I was up at 7am this morning but Randy stayed racked out in his adjacent room. I considered going out for breakfast but decided to wait for Randy’s company. For a while, I watched the tributes to George Steinbrenner being shown on the TV.
Randy arose at 8am but did not want to get ready for riding, only to go get coffee. My cold symptoms were still nagging this morning (sore throat, a little light headed) but I actually also felt energetic and ready to go. But a solid breakfast definitely sounded good to me. I strolled next door to a café that specialized in German breakfast and purchased a newspaper to read. In a while, Randy joined me. My OJ, eggs and 1 HUGE pancake were great – all I could eat.
Randy settled back into his room and continued to move sort of slowly this morning. He finally said he wanted to wait for perhaps the winds to change in our favor, which was forecast for later today. Our plans were to head almost due south and a little bit east, down the Lewis & Clark Trail following the river. Winds were already blowing steady at 10mph from the east.
We finally got on the road around 10am, and the winds did shift, but unfortunately they shifted to come directly out of the south. We rolled down hilly 1804 through the heart of Bismarck. The lush green lawns, rows of trees, and manicured yards reminded me of any town in Indiana or Pennsylvania – it did not look like the Dakotas I had imagined.
We stopped at a grocery store and stocked up in earnest for at least 2 days’ worth of meals. The towns looked sparse south of here, and according to the AC maps the campsites were primitive. I grabbed a pack of hamburger rolls, a jar of mixed peanut butter and jelly, 2 Cameo apples, an orange, 3 fresh mushrooms, a pack of ham, a box of granola bars, and 2 extra liters of water. I also topped up my 3 bike bottles from the employee washroom in the back.
A few miles south of town, I stopped several times and got pretty separated from Randy. One was to adjust the cleats in my shoes, which seemed off-center to me. The other time was to ride in and explore the campus at the University of Mary, a 4-year Catholic school just south of Bismarck. The campus was fairly pretty with a beautiful look over some hills.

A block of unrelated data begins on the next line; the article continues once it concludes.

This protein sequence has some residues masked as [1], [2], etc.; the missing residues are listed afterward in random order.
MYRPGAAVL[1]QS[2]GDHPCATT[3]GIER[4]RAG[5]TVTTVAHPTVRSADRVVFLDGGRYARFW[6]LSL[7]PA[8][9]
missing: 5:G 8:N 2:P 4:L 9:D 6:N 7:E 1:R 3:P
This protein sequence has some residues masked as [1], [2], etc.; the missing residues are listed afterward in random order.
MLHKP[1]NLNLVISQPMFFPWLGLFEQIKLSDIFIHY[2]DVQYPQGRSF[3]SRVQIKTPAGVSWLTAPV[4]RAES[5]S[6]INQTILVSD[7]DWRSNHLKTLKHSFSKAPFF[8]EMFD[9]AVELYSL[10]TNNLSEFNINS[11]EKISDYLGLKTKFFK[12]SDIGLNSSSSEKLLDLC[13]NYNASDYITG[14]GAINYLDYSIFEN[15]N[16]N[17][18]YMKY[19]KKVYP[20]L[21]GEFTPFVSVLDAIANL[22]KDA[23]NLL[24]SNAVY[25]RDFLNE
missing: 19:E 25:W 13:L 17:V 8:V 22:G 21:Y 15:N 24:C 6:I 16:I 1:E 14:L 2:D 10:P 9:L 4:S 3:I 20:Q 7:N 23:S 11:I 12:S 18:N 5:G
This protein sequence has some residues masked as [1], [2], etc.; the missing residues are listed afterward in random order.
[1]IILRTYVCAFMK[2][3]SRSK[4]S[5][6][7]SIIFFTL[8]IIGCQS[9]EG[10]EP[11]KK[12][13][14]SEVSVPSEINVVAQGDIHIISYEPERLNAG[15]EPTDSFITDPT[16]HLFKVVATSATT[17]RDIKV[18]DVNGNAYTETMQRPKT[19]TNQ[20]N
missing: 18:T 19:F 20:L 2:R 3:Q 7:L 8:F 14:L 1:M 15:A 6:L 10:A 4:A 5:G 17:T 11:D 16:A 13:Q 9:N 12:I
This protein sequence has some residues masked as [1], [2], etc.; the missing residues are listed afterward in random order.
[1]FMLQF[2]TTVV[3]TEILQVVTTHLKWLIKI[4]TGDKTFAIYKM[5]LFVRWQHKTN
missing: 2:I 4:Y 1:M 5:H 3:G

Out of town, the headwinds stayed steady around 10mph, and I was soon finding them fatiguing. Likewise, 1804 continued to throw hill after hill after hill at us, up the river bluff, then back down, then up again. It seems that the road had not been built to fit the land, i.e. at a steady elevation, but rather to fit orthogonal property lines. Still, I continued to enjoy the spin, with the river rolling by on our right and beautiful vistas from the hilltops.
The birding seemed to get pretty good, too. As my fatigue rose, I found new excuses to stop and take notes or take photos. Whenever I crossed by a larger pond I’d stop, check out the bird life, check down into the water for frogs or turtles or fish or snakes. My legs always welcomed the stop. Near Lake Oahe, a huge black and white bird crossed over me, I thought maybe it was a stork. I spotted a whole group of pelicans splashing about in one of the larger ponds – I didn’t know they even existed up here.
Randy and I separated again on the endless hills, but we weren’t really very far apart, typically less than a mile. We would both often stop for a bathroom break or otherwise for a photo stop or a general constitutional stop, and the other would come rolling by with a wave.
After about 50 miles, three deer were surprised by my bike and sprang with great altitude away from the roadside. I watched in wonder as they bounded in huge leaps away. Very cool.